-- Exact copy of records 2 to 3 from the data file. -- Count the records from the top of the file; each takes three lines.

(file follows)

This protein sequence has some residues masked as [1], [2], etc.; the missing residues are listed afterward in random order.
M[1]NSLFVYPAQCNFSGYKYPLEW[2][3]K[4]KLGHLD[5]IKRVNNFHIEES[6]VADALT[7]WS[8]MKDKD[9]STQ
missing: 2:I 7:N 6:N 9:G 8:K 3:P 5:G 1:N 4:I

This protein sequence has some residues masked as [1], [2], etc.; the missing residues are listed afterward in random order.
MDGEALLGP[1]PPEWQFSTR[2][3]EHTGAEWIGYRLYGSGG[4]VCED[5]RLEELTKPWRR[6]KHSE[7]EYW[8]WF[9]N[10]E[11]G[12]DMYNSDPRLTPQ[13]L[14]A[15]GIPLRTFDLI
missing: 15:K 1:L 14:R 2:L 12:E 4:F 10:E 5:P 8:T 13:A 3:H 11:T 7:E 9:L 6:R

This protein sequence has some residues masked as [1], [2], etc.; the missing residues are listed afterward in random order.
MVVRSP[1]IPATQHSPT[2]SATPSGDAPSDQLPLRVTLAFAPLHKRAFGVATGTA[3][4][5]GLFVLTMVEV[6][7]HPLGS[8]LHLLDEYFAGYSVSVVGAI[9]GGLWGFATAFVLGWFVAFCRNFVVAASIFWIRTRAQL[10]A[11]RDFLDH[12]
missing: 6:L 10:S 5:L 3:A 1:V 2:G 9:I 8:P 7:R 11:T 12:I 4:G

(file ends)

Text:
This protein sequence has some residues masked as [1], [2], etc.; the missing residues are listed afterward in random order.
MDGEALLGP[1]PPEWQFSTR[2][3]EHTGAEWIGYRLYGSGG[4]VCED[5]RLEELTKPWRR[6]KHSE[7]EYW[8]WF[9]N[10]E[11]G[12]DMYNSDPRLTPQ[13]L[14]A[15]GIPLRTFDLI
missing: 15:K 1:L 14:R 2:L 12:E 4:F 10:E 5:P 8:T 13:A 3:H 11:T 7:E 9:L 6:R

This protein sequence has some residues masked as [1], [2], etc.; the missing residues are listed afterward in random order.
MVVRSP[1]IPATQHSPT[2]SATPSGDAPSDQLPLRVTLAFAPLHKRAFGVATGTA[3][4][5]GLFVLTMVEV[6][7]HPLGS[8]LHLLDEYFAGYSVSVVGAI[9]GGLWGFATAFVLGWFVAFCRNFVVAASIFWIRTRAQL[10]A[11]RDFLDH[12]
missing: 6:L 10:S 5:L 3:A 1:V 2:G 9:I 8:P 7:R 11:T 12:I 4:G